Visualizing networks with ggplot2 in R

When I had to visualize some network data last semester in my social network analysis class, I wasn’t happy with the plot function in R‘s sna-package. It is not very flexible and doesn’t allow to modify the graph figure flexible. Thus, I decided to write a little function to visualize network data with the ggplot2 engine.

The biggest challenge in network visualization is usually to come up with the coordinates of the nodes in the two dimensional space. The sna-package relies on a set of functions that can calculate a set of optimal coordinates with respect to some criteria. Two of the most prominente algorithms (Fruchterman & Reingold’s force-directed placement algorithm and Kamada-Kawai’s) are implemented in the sna-package function gplot.layout.fruchtermanreingold and gplot.layout.kamadakawai. Both can be used in my function below.

In the first part of the function, the layout function calculates the coordinates for every node in a two dimensional space. In line 14 to 18 the function takes the node coordinates and combines them with the edge list data to come up with the coordinate pairs to characterize the edges in the network.
In the middle part the data are passed to the ggplot function and used to plot the nodes (a set of points) and edges (a set of segments). In line 26 to 30 I am discarding the default grid from the ggplot figure and other default layout elements. The last part of the code generates a random network and passes it to the plot function.

library(network)
library(ggplot2)
library(sna)
library(ergm)


plotg <- function(net, value=NULL) {
	m <- as.matrix.network.adjacency(net) # get sociomatrix
	# get coordinates from Fruchterman and Reingold's force-directed placement algorithm.
	plotcord <- data.frame(gplot.layout.fruchtermanreingold(m, NULL)) 
	# or get it them from Kamada-Kawai's algorithm: 
	# plotcord <- data.frame(gplot.layout.kamadakawai(m, NULL)) 
	colnames(plotcord) = c("X1","X2")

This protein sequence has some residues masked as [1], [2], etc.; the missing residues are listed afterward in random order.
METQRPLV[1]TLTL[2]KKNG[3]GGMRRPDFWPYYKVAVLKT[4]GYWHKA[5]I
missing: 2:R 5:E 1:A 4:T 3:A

edglist <- as.matrix.network.edgelist(net)
	edges <- data.frame(plotcord[edglist[,1],], plotcord[edglist[,2],])
	plotcord$elements <- as.factor(get.vertex.attribute(net, "elements"))
	colnames(edges) <-  c("X1","Y1","X2","Y2")
	edges$midX  <- (edges$X1 + edges$X2) / 2
	edges$midY  <- (edges$Y1 + edges$Y2) / 2
	pnet <- ggplot()  + 
			geom_segment(aes(x=X1, y=Y1, xend = X2, yend = Y2), 
				data=edges, size = 0.5, colour="grey") +
			geom_point(aes(X1, X2,colour=elements), data=plotcord) +
			scale_colour_brewer(palette="Set1") +
			scale_x_continuous(breaks = NA) + scale_y_continuous(breaks = NA) +
			# discard default grid + titles in ggplot2 
			opts(panel.background = theme_blank()) + opts(legend.position="none")+
			opts(axis.title.x = theme_blank(), axis.title.y = theme_blank()) +
			opts( legend.background = theme_rect(colour = NA)) + 
			opts(panel.background = theme_rect(fill = "white", colour = NA)) + 
			opts(panel.grid.minor = theme_blank(), panel.grid.major = theme_blank())
	return(print(pnet))
}


g <- network(150, directed=FALSE, density=0.03)
classes <- rbinom(150,1,0.5) + rbinom(150,1,0.5) + rbinom(150,1,0.5)
set.vertex.attribute(g, "elements", classes)

plotg(g)

I was too lazy to make this function more general (and user friendly). That’s why, for most practical purposes it needs to be modified to make pretty visualization – but nevertheless I hope that it provides a useful jumping point for others. Some of my plots from the class are below. I included them to show the flexibility when using the ggplot2 engine instead of sna’s default plot function. Unfortunately I can’t post the data for these networks.